Wednesday, 10 August 2016

Motor Cycling in Northern Spain and Portugal

Three years ago, we travelled to Northern Spain and Portugal on the BMW GS with a group of bikers.  We had a wonderful time and this year decided to revisit the experience.  We toured with Global Motorcycle Tours, having gone with the Company three times before to various locations in Europe.  Northern Spain and Portugal remain our favourites even though this year's journey was quite a different kettle of fish.

When we join these tours, we like to get to know everyone else in the group.  Usually consisting of about fifteen bikes with a mix of singles and couples, most of the singles are male, so it's good to have at least five or six couples involved.  Mark and I are 'people loving people' and part of the holiday for us is chatting to everyone, finding out a little about each person and hopefully making some new good friends.  It's always interesting to see the vast range of characters who get into biking.  In the past we have met musicians, nurses, teachers, oil-field engineers, surgeons, chief executives, metal workers, hotel proprietors, bus drivers, to name but a few.  Once on a motor bike, there is no difference - the bike is the leveller, the link between all.

But of course, the real holiday is the tour.  Riding on roads that sweep and wind through mountain passes or across open plains with little traffic is a joy.  When the weather is warm, there is nothing like being on a motorbike, the breeze in your face, the smells of the countryside herbs or cattle changing to odours of  civilisation as you approach a town.  The aromas of newly baked bread, or roasting meat waft fleetingly through your senses together with the traffic of the busy streets.  Then back out into the countryside again, watching storks standing in mown meadows, the sight of men working in the fields, scything the grass in preparation for next winter's fodder.  The sound of the bells on mountain goats whilst you wait patiently for a flock of sheep to be herded across the road by an old bored-looking sheep dog.


Riding in a group with fourteen other bikes is an experience in itself.  After a day or so, you find yourself bonding as a group, thinking like a group, looking out for each other.  If one of the group have a mishap everyone feels it. Sometimes, as in all groups, there are people that you don't feel so comfortable around and this for me, is part of the adventure.  But they are still a part of the group and because of this, each time we go on a tour it is different.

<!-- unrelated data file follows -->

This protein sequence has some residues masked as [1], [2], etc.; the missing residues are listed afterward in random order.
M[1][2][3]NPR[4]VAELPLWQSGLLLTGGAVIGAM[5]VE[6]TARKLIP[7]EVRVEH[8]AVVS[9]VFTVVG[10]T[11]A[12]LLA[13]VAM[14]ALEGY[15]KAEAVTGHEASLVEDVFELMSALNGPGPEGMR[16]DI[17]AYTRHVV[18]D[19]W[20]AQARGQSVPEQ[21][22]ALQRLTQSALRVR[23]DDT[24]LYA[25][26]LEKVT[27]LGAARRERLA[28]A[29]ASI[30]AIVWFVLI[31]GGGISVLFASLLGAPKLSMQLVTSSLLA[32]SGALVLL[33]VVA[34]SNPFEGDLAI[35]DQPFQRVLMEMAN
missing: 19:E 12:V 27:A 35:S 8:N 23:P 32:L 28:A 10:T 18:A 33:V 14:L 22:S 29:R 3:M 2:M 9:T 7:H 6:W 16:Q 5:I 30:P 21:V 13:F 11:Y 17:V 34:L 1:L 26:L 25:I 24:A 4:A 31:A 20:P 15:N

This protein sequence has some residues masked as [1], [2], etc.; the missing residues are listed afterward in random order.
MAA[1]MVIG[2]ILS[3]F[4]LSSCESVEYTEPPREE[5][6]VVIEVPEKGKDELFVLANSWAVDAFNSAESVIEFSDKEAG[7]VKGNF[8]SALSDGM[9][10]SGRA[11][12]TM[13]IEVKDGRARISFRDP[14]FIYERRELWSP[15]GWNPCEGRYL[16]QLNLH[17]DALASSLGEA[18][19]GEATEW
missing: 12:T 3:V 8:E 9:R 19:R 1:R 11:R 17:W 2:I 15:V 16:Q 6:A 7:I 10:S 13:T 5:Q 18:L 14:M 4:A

People tell me that being a pillion on a motorbike is dangerous and that maybe I shouldn't be putting my life at risk for such a pastime.  This year's tour in Spain and Portugal did bring home to me just how dangerous it can be.  Anyone can come off a bike, even the most careful of riders, and I have always been aware of that fact.  However I have always been confident that my partner is a competent rider who would not take risks, especially not with me on the back, and not in such a situation as whilst on a tour like this.

It was only on the second day, the first full day of the tour, when one of the group had an accident and came off on a bend.  We were riding towards the middle of the group which had strung out over several miles when the tour leader pulled up, led us into a shady spot and told us that one of the riders had come off.  We knew nothing more at this point as he left us with his partner and went back to investigate.  We waited in the limited shade for news.  He kept us fully informed and within an hour or so, the rider was on his way to hospital, extremely lucky to have survived what could have been a nasty outcome.  A more subdued party arrived at the hotel that evening.  You will always get riders who take perhaps more risks than is necessary and I imagine that after riding on English roads, suddenly arriving in a country where the highways seem to be made for bikers to enjoy, it is easy to forget how dangerous some of the roads can be.

There was much talk in the bar that night and it made me think about how much responsibility we each have towards the group in these situations.  You pay for a holiday adventure and perhaps you feel that it's no one's business but your own how you experience that holiday, but if you are in a group such as this, what you do and how you behave has an effect on the group.  Luckily for the rider involved, he had only fairly minor injuries - but it was a close call and certainly affected the way others behaved after the event.  For me, I saw how well we were all looked after by the tour leaders who ensured that everything for the rider who came off was put into place without a hitch, as well as keeping us all updated on progress from the moment of the accident to the end of the tour eight days later.  They worked hard to keep the morale of the group on a level so that we could still enjoy our holiday whilst being aware of lessons which may have been learned by this incident.  Some people may say that going on a 'guided' tour is an expensive way to travel on holiday but I can honestly say that the tour leaders earned their money on this tour.

We certainly recommend this company for a superb range of tours in Europe for those who wish to combine a great holiday with an adventure.  Certainly not for the faint-hearted but great fun.  Run by Tom and Susan Bennett.

Facebook page: Global Touring UK Motorcycle Tours

This Tour was the Northern Spain & Portugal Tour which covered Picos de Europa, the Peneda-Geres National Park in Portugal, the Serra Da Estrela National Park, and included a visit to the Sandemans Quinta do Seixo vineyard.

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